Minister hits back in row over work experience

Have your say

CONTROVERSY over the Government’s work experience scheme will not be allowed to derail efforts to get people off benefits and into work, Employment Minister Chris Grayling has warned.

A “concerted campaign” against the scheme has been fuelled by “snobbery” about the jobs on offer and the “entitlement culture” that has grown up around the benefits system, he said.

Mr Grayling stressed that any work placements under the scheme, which allows claimants to keep benefits while boosting skills, are voluntary amid unease from retailers targeted by campaigners attacking “slave labour”.

“People on benefits volunteer for work experience, they are not forced to do it,” Mr Grayling told the Yorkshire Post. “Once they sign up they have to continue with the scheme as a condition of their benefit and cannot just drop out. We think that is a fair approach.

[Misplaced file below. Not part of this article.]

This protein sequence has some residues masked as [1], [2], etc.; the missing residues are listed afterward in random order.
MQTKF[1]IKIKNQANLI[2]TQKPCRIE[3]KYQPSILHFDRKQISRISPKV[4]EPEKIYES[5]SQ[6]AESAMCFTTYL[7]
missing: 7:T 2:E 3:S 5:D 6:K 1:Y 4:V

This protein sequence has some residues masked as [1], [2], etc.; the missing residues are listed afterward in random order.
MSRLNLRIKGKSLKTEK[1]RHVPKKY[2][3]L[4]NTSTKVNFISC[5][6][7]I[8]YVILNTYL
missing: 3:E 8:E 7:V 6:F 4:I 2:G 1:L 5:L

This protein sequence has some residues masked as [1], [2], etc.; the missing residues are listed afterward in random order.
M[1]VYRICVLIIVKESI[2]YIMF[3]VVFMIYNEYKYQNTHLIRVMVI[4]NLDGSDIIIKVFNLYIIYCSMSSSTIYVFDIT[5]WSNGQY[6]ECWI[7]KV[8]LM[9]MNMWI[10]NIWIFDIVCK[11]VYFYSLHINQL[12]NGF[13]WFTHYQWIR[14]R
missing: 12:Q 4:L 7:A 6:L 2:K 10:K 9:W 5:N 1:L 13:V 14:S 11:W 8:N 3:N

“But the fact that this week has seen people balking at the idea of offering people on benefits some kind of short-term work experience shows how entrenched and damaging the ‘something for nothing’ benefit culture has become.

“We will not allow this campaign to derail the work we are doing with employers to get people on benefits back into work. It is only by giving people who can work the help they need to get jobs, that we can break the cycle of dependency and help them improve their lives.”

Mr Grayling has accused socialist activists of pressuring firms to quit the scheme. Several major retailers have expressed concerns that those taking part could lose benefits if they pull out after a week.

But Iain Iriving, 20 from Harrogate, has been offered a permanent job with furniture store Alpha Pine after a placement.

“This is my first real job,” he said. “Before this I was unable to get a job due to my lack of experience. The majority of employers are looking for someone with experience, and there’s no opportunity in the workplace environment to find that experience without a job.”

Poundland said it was pulling out of another Government scheme – the Work Programme – which pays companies and charities to get the long-term unemployed back to work. Claimants who refuse to take part in recommended work experience can face benefit sanctions.